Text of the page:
Checking daily, the bad news never came. We were off! Ciao Italia! Prior to heading to Miglia, I tried to do as much research on the event as possible but, there is not that much on it or at least I couldn’t find much of anything which wasn't helpful. Reading the race programme I read it as they will start at a place called Viale Venezia. After taking a one and half hour train and 30 min bus ride we arrived at Viale Venezia. Everything was empty like it wasn’t happening. The only thing to note was a pop-up gazebo and one classic car sat inside it.
Had we missed something? After a discussion, we decided to make the 30 minute walk to the Miglia museo. Walking along the Viale Venezia (We later found out was the name of the road) there was nothing, no signs, noise, shops, nothing! Prior to going I was told the city would be in chaos. But it was silent. A few red arrows here or there and that was it. Finally we made it to the museo. A small smattering of people there but that was it. Panic set in. Had I got this all wrong!?
The event itself is not very touristy. You won’t find many native English speakers around so trying to translate “where’s all the bloody cars, mate!” to a not very bothered official wasn’t the easiest thing.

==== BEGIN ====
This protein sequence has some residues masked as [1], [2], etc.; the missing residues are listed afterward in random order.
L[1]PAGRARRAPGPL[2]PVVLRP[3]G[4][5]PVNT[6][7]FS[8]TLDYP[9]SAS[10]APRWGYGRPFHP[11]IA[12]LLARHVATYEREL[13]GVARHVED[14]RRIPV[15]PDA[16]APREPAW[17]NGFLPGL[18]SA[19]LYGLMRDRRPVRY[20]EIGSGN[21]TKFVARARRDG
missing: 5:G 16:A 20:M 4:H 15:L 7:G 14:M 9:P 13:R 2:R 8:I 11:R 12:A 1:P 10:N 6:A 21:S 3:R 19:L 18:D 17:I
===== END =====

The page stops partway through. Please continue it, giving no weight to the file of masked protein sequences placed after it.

Finally though in the distance the clattering of classic engines could be heard. Drip feed, one by one the historic monuments started to arrive at the doors of the museo and then arrived the flood. Outside of the museo is a tribute roundabout. Within the space of 15 minutes, this dead town had become gridlocked with people coming from every direction. Pieces of automotive history that are so valuable you probably couldn't put a figure on, cutting one another up whilst being cut up by towns folk and on lookers. It was chaos.
Whilst I was like a pig in the brown stuff, my partner managed to get chatting to an Irish family who had been before and explained where we had come from was where we needed to be and they travel further on and around the town before leaving. With the cars arrival now slowing down we decided to take the advice and head back to where we came from. A 30min walk in 30’c heat with no shops open.